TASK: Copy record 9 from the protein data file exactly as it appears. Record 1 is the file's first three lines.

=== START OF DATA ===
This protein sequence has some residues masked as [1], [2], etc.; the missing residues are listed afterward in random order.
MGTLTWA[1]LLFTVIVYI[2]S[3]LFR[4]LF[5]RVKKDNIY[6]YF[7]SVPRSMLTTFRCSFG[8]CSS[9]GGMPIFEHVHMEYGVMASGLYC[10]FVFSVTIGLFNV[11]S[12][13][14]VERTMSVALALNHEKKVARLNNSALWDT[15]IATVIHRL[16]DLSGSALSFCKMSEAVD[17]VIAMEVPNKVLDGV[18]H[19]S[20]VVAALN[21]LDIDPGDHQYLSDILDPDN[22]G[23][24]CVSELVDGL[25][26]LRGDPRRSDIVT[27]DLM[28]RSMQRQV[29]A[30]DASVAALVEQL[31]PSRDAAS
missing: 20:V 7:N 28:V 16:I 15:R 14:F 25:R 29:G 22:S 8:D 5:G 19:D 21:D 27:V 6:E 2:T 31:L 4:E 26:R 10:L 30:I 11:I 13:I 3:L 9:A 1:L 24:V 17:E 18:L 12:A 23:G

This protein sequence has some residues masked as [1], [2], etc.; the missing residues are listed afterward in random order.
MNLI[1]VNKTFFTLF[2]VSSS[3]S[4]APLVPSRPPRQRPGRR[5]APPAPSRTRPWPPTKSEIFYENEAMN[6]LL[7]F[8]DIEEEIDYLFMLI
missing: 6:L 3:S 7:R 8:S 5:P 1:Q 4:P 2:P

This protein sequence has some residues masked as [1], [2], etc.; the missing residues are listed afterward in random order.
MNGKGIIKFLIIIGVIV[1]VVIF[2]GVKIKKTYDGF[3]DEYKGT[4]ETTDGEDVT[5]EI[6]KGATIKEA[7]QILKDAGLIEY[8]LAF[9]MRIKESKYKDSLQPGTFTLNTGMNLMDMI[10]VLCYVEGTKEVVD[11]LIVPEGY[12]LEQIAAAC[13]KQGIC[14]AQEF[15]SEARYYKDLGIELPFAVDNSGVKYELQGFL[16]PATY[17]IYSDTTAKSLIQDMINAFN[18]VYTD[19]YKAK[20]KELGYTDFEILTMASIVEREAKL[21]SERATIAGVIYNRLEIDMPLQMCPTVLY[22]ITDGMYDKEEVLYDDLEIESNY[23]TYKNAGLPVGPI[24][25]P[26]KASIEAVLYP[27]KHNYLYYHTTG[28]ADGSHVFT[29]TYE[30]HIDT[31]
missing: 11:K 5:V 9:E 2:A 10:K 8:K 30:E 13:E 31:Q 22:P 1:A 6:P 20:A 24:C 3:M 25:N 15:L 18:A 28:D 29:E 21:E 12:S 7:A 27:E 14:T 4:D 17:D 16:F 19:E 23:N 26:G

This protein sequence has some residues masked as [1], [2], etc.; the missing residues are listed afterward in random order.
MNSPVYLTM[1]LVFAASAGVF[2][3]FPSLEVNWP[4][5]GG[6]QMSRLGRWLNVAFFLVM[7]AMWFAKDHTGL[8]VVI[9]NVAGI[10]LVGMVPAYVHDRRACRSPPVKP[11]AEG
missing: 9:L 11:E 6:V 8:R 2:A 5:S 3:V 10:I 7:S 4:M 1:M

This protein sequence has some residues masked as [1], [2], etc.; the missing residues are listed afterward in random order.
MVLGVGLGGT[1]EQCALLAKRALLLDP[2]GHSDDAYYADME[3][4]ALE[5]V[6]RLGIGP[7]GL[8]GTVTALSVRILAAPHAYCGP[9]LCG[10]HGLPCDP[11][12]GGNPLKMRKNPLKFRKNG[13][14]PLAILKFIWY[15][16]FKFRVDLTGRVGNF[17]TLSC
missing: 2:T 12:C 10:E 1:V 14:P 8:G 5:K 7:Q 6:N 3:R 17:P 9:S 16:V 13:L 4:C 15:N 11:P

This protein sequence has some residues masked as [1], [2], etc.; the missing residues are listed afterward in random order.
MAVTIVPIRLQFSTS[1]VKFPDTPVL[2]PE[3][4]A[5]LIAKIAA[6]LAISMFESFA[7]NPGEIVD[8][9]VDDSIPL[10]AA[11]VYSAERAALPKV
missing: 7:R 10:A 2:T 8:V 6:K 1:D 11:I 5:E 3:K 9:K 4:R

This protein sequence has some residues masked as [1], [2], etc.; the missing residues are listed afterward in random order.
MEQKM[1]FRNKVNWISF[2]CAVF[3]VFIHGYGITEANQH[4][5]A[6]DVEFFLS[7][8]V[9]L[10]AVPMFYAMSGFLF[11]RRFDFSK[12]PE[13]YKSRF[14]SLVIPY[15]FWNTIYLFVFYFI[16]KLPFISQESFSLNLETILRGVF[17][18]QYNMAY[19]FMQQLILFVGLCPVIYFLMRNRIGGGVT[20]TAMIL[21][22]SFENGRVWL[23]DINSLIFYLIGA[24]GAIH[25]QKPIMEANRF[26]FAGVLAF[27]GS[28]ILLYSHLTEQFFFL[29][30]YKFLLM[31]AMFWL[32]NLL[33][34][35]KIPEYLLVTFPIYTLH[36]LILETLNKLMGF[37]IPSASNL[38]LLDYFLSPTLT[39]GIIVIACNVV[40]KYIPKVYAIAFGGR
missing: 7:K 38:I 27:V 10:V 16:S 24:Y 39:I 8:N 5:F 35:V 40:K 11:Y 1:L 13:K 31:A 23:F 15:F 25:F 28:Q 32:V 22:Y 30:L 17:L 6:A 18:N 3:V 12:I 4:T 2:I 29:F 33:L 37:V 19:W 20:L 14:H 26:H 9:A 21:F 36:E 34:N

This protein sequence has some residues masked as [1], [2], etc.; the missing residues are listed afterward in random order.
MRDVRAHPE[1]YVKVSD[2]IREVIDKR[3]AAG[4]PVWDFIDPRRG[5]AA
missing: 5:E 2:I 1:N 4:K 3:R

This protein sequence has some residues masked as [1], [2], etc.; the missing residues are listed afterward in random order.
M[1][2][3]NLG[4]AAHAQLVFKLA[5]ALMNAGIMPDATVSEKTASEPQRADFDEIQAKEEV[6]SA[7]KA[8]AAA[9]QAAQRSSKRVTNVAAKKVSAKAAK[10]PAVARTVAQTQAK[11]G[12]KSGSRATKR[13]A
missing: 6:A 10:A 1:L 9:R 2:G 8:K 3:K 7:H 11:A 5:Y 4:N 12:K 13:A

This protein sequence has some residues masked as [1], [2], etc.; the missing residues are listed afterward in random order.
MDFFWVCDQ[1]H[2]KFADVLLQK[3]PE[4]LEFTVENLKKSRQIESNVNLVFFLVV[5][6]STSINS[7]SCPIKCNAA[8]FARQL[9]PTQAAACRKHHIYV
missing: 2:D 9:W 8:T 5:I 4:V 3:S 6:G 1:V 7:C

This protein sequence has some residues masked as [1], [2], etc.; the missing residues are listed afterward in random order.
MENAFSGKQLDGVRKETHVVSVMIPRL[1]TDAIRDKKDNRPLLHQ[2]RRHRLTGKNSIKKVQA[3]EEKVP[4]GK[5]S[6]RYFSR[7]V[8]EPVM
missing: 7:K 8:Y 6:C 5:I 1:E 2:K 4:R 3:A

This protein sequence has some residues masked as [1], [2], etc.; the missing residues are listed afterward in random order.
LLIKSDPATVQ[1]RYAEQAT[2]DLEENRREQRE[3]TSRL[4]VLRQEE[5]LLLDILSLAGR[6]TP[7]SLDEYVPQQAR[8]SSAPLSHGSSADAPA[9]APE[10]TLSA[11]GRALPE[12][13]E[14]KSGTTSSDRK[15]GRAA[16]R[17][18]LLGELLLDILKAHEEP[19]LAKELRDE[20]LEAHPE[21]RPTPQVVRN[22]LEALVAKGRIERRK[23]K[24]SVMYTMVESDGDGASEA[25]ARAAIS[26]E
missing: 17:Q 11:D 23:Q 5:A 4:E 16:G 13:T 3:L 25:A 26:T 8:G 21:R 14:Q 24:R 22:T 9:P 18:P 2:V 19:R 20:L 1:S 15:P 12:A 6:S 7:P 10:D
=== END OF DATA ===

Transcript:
This protein sequence has some residues masked as [1], [2], etc.; the missing residues are listed afterward in random order.
M[1][2][3]NLG[4]AAHAQLVFKLA[5]ALMNAGIMPDATVSEKTASEPQRADFDEIQAKEEV[6]SA[7]KA[8]AAA[9]QAAQRSSKRVTNVAAKKVSAKAAK[10]PAVARTVAQTQAK[11]G[12]KSGSRATKR[13]A
missing: 6:A 10:A 1:L 9:R 2:G 8:K 3:K 7:H 11:A 5:Y 4:N 12:K 13:A